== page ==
In that respect, a limited schedule could work in the Heat's favor, as it did with the signing of Terry Porter just before play resumed in 1999.
The sobering reality: The reality is no team would be hurt more by lost time than the Heat. The clock does not stop or reset with the contracts signed last summer by James, Dwyane Wade and Chris Bosh. If 2011-12 is lost, so is that season on their contracts. Their packages do not roll over for another season.
That is significant, because not only would it rob the three of playing time while in their prime, but each also can opt out after the 2013-14 season. If there is no 2011-12, it would mean only two more seasons under complete Heat control to go for the elusive title that likely would serve as the glue to keep the trio together.
IN THE LANE
PARTY-ING SHOT: So, apparently, Erick Dampier wasn't partying with the enemy after all. In the wake of the Dallas Mavericks winning the NBA title June 12 at AmericanAirlines Arena, word was the Heat center had joined his former teammates on South Beach amid the Mavericks' championship revelry. It turns out Dampier called the team to say it not only wasn't the case, but that he had been on Brickell Avenue at the time in question, a fact the team corroborated with ESPN's Bruce Bowen, the former Heat defensive ace, who also was on Brickell at the time. This past week, Dampier told the Fort Worth Star-Telegram it was an insinuation that angered him. "It all started with a tweet," he said. "With all the pictures that were posted online, show me one picture where Erick Dampier was in it hanging out and partying with the Dallas Mavericks. Just show me one picture. They can't, because there's not one. You can't invent one and you can't find one." Dampier will be a free agent at the close of the lockout, with the Heat assuredly moving in another direction, but not for anything having to do with post-Finals carousing.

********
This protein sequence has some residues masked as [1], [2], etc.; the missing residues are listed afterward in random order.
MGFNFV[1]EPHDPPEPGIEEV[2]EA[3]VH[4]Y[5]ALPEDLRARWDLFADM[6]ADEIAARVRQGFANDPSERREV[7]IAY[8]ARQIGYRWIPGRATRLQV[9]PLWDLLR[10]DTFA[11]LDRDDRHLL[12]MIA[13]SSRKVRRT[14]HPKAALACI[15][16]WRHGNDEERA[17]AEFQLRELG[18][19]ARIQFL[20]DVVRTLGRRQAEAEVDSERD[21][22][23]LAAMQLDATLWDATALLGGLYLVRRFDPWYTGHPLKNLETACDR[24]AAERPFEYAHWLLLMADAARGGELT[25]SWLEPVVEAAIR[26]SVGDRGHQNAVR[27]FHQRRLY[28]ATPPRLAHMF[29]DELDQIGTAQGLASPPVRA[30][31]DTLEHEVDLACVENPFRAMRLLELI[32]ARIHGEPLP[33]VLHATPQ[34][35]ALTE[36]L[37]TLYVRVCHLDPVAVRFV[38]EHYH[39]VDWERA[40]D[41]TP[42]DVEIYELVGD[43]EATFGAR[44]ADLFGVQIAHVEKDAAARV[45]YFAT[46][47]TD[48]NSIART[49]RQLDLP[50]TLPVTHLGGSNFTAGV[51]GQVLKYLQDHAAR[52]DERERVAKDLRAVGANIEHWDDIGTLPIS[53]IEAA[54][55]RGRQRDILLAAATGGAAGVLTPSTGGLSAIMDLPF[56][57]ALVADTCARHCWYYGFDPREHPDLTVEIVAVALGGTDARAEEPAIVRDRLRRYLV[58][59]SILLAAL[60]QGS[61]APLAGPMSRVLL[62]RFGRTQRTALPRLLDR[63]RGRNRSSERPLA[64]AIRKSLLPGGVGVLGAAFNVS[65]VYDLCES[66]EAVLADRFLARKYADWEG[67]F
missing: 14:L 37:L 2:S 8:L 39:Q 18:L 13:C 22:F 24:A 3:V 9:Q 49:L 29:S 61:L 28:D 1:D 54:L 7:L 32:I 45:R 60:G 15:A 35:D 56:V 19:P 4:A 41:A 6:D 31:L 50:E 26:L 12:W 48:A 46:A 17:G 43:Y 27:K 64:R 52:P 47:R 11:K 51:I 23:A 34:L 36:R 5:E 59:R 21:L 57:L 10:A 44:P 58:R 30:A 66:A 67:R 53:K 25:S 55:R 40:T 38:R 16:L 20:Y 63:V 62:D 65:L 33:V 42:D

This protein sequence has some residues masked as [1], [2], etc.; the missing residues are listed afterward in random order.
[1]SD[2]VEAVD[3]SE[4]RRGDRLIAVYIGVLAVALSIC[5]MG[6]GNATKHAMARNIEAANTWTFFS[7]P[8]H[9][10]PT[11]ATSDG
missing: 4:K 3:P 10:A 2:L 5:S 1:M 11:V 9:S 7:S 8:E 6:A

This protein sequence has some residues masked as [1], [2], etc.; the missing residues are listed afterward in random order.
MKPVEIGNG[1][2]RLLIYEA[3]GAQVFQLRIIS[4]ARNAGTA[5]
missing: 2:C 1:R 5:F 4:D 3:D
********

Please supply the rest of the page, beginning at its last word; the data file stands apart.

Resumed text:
FINALS FOCUS: Amid his team's introduction of first-round pick Jimmer Fredette, Sacramento Kings owner Gavin Maloof pointed to the NBA Finals as an example of the value of outside shooting. "I think what everybody realized throughout the playoffs and the Finals this year is that shooting beat defense," he told SI.com. "I know defense wins championships, but this year the Mavericks had all those shooters and Miami couldn't compete with them." Turns out the Mavericks had a darned impressive defense, as well.